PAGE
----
Cyber criminals are setting snares that move at the speed of news.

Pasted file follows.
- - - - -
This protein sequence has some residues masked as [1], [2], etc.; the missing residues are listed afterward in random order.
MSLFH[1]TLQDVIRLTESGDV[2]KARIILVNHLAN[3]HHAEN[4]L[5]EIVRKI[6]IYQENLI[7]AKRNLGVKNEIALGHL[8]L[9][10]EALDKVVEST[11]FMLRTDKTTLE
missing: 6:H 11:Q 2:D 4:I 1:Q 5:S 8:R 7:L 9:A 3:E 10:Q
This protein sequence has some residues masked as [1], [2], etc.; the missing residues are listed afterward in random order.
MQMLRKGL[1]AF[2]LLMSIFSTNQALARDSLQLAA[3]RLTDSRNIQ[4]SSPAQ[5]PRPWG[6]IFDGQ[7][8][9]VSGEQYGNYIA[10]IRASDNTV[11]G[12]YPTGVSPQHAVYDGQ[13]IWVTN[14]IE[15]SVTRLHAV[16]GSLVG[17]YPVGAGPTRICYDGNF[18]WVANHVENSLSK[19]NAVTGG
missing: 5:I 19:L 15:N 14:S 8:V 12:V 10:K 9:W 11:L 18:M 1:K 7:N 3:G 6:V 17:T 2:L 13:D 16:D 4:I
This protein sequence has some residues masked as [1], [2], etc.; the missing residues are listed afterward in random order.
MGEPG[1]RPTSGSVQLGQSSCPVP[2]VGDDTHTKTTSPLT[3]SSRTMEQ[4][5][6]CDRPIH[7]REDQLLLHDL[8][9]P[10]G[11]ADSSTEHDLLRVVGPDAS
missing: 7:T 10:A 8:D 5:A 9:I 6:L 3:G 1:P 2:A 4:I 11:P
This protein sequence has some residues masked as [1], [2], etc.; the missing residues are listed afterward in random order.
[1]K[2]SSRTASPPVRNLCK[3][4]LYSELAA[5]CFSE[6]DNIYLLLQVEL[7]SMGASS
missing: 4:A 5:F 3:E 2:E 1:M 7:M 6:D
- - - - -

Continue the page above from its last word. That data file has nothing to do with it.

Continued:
Panda Security, a Spain-based antivirus maker, has been monitoring an onslaught of links with malicious software, or “malware,” on Twitter by tagging hot current topics such as the Air France crash, the NBA finals, “American Idol” runner-up Adam Lambert and the new iPhone. “For the past week, cyber criminals have been targeting Twitter users by creating thousands of messages (tweets) embedded with words involving trending topics and malicious URLs,” wrote Sean-Paul Correll in a threat surveillance blog for Panda Labs. The growing sophistication of malware attacks mirrors the growing threat — and cash — generated by online crime. Already, cybercrime is estimated to cost companies and consumers more than $100 billion worldwide. Some officials claim it has now eclipsed illegal drugs as a criminal moneymaker. “It’s very seldom reported … if discovered by companies, they generally don’t want the public to know they’ve been had,” said Eugene Spafford, a computer security specialist at Purdue University who has advised two U.S. presidents and numerous companies and government agencies.